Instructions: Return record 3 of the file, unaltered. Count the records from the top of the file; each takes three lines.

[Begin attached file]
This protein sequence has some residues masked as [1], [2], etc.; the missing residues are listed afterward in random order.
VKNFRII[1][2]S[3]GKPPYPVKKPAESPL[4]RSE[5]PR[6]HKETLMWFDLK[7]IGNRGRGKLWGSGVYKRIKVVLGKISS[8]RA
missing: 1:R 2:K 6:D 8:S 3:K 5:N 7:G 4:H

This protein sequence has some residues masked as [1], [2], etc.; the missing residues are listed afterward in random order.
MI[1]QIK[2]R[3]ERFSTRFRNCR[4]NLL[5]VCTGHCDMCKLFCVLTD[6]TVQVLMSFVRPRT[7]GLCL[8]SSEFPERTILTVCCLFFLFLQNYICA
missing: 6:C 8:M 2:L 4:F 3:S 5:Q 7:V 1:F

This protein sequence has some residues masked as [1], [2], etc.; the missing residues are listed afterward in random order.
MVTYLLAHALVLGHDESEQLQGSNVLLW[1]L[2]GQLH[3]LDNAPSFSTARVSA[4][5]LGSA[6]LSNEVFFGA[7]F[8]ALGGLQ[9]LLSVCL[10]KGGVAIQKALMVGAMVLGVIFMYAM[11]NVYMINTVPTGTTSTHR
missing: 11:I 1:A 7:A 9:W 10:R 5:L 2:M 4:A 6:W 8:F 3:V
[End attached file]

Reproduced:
This protein sequence has some residues masked as [1], [2], etc.; the missing residues are listed afterward in random order.
MVTYLLAHALVLGHDESEQLQGSNVLLW[1]L[2]GQLH[3]LDNAPSFSTARVSA[4][5]LGSA[6]LSNEVFFGA[7]F[8]ALGGLQ[9]LLSVCL[10]KGGVAIQKALMVGAMVLGVIFMYAM[11]NVYMINTVPTGTTSTHR
missing: 11:I 1:A 7:A 9:W 10:R 5:L 2:M 4:A 6:W 8:F 3:V